Verdict A well-written, thoughtful book for anthropologists, nutritionists, sociologists, and individuals who are interested in the problem of world hunger.—Christine E. Bulson, emeritus, Milne Lib., SUNY Oneonta
Gregerman, Alan. The Necessity of Strangers: The Intriguing Truth About Insight, Innovation, and Success. Jossey-Bass. Sept. 2013. 224p. notes. ISBN 9781118461303. $26.95; ebk. ISBN 9781118534557. BUS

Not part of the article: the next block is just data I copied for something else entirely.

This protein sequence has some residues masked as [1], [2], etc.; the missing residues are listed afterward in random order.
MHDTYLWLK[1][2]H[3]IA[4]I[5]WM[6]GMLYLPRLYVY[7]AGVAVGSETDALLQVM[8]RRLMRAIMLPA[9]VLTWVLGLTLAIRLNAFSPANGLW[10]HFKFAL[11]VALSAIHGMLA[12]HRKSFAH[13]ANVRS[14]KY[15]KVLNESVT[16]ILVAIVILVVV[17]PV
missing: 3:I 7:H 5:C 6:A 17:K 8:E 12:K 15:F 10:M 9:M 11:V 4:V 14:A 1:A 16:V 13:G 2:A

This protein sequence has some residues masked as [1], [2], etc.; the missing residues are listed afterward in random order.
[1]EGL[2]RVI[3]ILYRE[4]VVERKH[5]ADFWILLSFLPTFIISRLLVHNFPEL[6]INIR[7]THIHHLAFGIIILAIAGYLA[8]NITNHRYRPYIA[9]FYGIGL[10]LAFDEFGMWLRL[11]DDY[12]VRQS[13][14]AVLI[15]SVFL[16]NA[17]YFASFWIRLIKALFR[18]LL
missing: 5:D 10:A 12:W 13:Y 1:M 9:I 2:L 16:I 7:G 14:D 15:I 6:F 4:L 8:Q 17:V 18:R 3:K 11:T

Gregerman (president & chief innovation officer, Venture Works, Inc.; Surrounded by Geniuses: Unlocking the Brilliance in Yourself, Your Colleagues and Your Organization) argues that the key to realizing one’s full potential is by understanding, engaging, and collaborating with strangers, both personally and professionally. He urges readers to look outside of familiar environments to find inspiration from the unexpected and claims that such observations often lead to those moments of clarity needed to create solutions. Ostensibly, the book is about how strangers provide the spark to achieve the “aha” moment of innovation. However, the definition of strangers varies from a person unknown to someone different from a friend to customers, and the disparity provides an uneven premise that causes the reader to follow laboriously the book’s leaps in logic. The author hits on interesting case studies and insights into breakthrough moments, but the overall hypothesis is at times too strained to provide a strong narrative.